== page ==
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Related to Buganda: Bunyoro
Buganda,kingdom, E Africa: see BagandaBaganda
, also called Ganda, the largest ethnic group in Uganda. Bagandas comprise about 17% of the population and have the country's highest standard of living and literacy rate. Their traditional homeland is Buganda, an area of central and southern Uganda.
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, officially Republic of Uganda, republic (2005 est. pop. 27,269,000), 91,133 sq mi (236,036 sq km), E central Africa. It borders on Tanzania and Rwanda in the south, on Congo (Kinshasa) in the west, on South Sudan in the north, and on Kenya in the east.
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a state in Africa that apparently came into existence in the southern part of present-day Uganda in the 15th century. The Baganda people were the main ethnic group. Until the late 18th century, Buganda was dependent on the Unyoro (Bunyoro) state. In the 19th century, particularly during the reign of Mutesa I (c. 1860-84), Buganda became a powerful state; by the mid-19th century it had subjugated the states of Unyoro and Ankole. The system of feudal property relations began to take shape in the 18th century. Slavery also existed; it was patriarchal in nature. The majority of the population was made up of free peasant commune members (bataka). In addition, there were other categories of the dependent population, which had definite obligations to the feudal lords. Agriculture was the population’s major occupation; handicrafts became highly developed. The ruler of Buganda (the kabaka) was the supreme military commander and the highest judicial authority and priest. All the land was at his disposal. There was also a parliament (the lukiko), presided over by a speaker (the katikiro). Buganda was divided into provinces headed by bazasas. The priesthood played a very prominent role.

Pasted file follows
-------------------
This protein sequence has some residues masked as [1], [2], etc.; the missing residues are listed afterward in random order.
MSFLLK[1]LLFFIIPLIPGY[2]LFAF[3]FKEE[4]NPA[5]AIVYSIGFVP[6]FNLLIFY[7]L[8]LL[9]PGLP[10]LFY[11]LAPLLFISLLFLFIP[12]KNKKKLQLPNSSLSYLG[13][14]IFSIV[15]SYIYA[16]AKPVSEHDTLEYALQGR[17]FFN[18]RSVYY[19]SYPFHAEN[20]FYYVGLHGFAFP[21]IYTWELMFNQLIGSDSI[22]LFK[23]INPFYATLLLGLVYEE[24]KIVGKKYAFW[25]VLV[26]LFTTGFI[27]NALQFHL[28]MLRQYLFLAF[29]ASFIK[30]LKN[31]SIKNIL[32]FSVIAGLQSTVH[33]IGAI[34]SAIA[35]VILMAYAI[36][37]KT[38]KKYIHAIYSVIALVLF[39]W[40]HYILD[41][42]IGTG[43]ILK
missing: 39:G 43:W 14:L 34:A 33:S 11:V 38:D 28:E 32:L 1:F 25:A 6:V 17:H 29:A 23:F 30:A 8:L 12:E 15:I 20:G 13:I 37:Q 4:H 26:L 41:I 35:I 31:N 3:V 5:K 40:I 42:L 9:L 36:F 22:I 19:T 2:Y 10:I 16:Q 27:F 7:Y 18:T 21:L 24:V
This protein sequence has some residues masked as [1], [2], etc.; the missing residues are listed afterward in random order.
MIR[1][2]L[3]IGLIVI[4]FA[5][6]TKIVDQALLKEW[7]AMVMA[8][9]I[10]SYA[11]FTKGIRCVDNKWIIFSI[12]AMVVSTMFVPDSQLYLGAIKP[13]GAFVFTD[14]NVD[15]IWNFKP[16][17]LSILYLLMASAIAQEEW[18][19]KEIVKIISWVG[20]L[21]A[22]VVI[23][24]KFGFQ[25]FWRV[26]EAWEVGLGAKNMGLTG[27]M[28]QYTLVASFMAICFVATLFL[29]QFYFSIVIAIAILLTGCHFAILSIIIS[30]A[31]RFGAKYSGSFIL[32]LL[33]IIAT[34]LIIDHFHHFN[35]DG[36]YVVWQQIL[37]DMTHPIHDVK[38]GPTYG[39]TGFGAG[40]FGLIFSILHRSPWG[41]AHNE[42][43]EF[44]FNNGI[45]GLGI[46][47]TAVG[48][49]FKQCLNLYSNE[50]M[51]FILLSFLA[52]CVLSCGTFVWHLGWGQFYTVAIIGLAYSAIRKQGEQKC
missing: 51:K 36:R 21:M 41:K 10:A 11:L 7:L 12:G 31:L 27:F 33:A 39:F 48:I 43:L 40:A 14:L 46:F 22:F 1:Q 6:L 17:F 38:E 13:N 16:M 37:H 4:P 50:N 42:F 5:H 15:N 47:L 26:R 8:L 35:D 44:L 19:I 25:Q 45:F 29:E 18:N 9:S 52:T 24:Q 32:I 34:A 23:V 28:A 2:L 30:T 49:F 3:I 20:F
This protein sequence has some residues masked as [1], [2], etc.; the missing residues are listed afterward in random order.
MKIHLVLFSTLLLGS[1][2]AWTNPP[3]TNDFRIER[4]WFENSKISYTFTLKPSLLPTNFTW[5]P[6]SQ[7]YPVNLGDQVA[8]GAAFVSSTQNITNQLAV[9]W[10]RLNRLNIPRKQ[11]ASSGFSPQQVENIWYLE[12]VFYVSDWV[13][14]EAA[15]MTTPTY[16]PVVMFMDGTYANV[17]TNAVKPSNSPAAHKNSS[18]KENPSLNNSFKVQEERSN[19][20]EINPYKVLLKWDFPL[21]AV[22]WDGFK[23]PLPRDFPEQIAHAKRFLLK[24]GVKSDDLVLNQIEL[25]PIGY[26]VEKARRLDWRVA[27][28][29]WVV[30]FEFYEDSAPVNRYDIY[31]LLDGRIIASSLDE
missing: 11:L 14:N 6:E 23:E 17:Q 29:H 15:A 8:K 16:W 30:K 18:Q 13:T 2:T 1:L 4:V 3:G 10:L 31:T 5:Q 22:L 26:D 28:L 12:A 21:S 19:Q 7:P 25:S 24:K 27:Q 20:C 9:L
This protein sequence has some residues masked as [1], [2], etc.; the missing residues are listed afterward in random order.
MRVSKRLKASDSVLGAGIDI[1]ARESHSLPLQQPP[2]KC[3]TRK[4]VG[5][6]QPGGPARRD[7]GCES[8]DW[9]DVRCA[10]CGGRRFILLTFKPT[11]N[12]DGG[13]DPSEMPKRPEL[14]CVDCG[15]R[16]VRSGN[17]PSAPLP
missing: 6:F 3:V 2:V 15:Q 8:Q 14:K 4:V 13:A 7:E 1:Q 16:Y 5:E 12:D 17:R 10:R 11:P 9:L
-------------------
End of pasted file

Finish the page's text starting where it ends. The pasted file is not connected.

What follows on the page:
Buganda became a British possession in 1890. In 1900 it became part of the Uganda protectorate. After Uganda became independent in 1962, Buganda enjoyed a certain autonomy. In 1963, Kabaka Mutesa II was elected the first president of Uganda. In February 1966 the kabaka, who had led the ruling feudal-bourgeois clique’s opposition to national progressive forces, was removed from his post as president. In May 1966 a reactionary revolt broke out in Buganda; the revolt was suppressed. Mutesa II fled to England. The new constitution of Uganda, adopted in September 1967, proclaimed Uganda a unitary republic and ended Buganda’s autonomous status.
REFERENCESRoscoe, J. The Baganda: An Account of Their Native Customs and Beliefs. London, 1911.
Irstam, T. The King of Ganda. Stockholm, 1944.
A. S. ORLOVA